|Return To The Office: News & Data Center
The data shows that people want to work from home.
- 60% of workers with jobs that can be done from home say they’d like to work from home all or most of the time when the pandemic is over.
- Among those who have a workplace outside of their home, 61% now say they are choosing not to go into their workplace, while 38% say they’re working from home because their workplace is closed.
Companies are still pushing a return to office (but failing).
Kastle System’s “back-to-work barometer” shows across its top 10 US cities that office occupancy stands at just 40%. In other words.
Here at Buildremote, we reported in March of 2022 that only 3 of the Fortune 100 had declared a full return to the office for all employees.
People want to work from home but companies are still pushing for a return to the office. So… why are companies returning to the office at all?
So, why are some companies going back to the office? Incentives.
Charlie Munger said, “Show me the incentive and I’ll show you the outcome.”
It’s not that they are more efficient or have happier employees or a better company culture in the office. Here are the incentives that are pushing management teams to return to the office.
Companies have leases
Commercial leases typically run from one to 10 years and big office spaces could run much longer. Therefore, most companies currently have multiple years left on their leases in which they’ve committed to pay for years of space.
Leaders that are pushing for a return to office are suffering from sunk-cost fallacy where they continue a behavior as a result of previously invested resources.
- If you have 10 years left on your lease and tons of money tied up in office space, then you think the office is best.
- If your lease luckily ran out during COVID, then you likely reduced your office space or got rid of it altogether to go fully remote.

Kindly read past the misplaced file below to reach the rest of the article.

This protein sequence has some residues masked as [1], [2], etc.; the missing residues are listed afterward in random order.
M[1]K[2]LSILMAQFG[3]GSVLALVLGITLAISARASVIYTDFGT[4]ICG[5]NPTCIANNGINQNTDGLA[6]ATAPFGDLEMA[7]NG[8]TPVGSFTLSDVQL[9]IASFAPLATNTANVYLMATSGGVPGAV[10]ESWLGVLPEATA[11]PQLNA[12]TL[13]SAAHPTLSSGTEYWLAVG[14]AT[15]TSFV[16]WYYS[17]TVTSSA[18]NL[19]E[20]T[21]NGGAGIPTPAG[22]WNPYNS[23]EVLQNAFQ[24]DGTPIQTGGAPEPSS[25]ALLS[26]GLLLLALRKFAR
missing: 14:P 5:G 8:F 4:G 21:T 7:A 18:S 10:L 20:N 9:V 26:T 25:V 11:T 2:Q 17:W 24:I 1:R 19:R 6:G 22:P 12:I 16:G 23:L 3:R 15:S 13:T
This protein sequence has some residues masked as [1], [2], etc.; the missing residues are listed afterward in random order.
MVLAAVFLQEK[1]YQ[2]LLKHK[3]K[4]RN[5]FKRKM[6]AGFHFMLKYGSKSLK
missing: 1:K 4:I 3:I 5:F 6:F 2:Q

Companies own their buildings
Some companies own their buildings which would come with all of the sunk cost biases that companies face with lease.
However, there is an additional incentive here. Companies view their office space (real estate) as a valuable, appreciating asset for the company. If they choose to go fully remote, they are admitting that their asset is experiencing impairment during a time where office space could drop significantly in value.
That’s hard to admit to yourself as a management team, so companies would rather return to the office to prop up its value than admit its asset has become a liability.
Companies have outdated operating systems
If your management team relied on physically seeing people at desks as a way to measure success, then remote work was significantly worse of an experience for your company.
These companies don’t actually manage the output or value brought by employees at their companies. They just manage on feel, in-person status reports, and time-at-desk. Those do not correlate to success for the business, but it’s a common way to operate.
If that’s how you operated as a company, switching to remote work in 2020 must have been a disaster. No longer do managers feel useful or know what people are doing. This was never a good way to operate, but remote work made it seem worse. Therefore, you’d blame remote work for shortcomings that were already there.
Your income is tied to commercial real estate
I noticed a trend with banks in my return to office research. All of the banks in the Fortune 100 have returned to the office in some capacity – hybrid or full. Why?
Think about it. The banks lend to companies that own commercial real estate. If they were to admit to themselves that the office is no longer useful, they’d be admitting that billions of dollars they’ve underwritten are worthless. They are incentivized to say that office space is still valuable, so they return to it.
Remote work is not an option when you make money from commercial real estate.
What will happen to the office from here?
- You are still stuck hiring locally (within driving distance), so your talent pool is greatly reduced
- At any given time, you have staff working from home so you have to default to Zoom meetings (ie. remote work from the office)
- You’re still paying for your second biggest expense (office space) when it could go away completely
- Your employees still have to face a commute multiple times per week only to work virtually once they arrive
Next, smart companies will go fully remote.
- They’ll hire talent anywhere and end up with a superior team, potentially for less cost
- They’ll cut the cost of office space and be able to use the budget elsewhere
- They’ll have happier employees
Remote companies will beat out hybrid companies (which already beat out fully in-office companies).
Then we reach the complete turning of the remote work revolution. Every job that can be done virtually will be done that way. The cost of office space will crater. Cities that adapt will attract remote workers, but ones that don’t will die. Middle managers (the ones that sit in offices and watch people work) will go away as asynchronous companies with great remote operating systems will make them obsolete.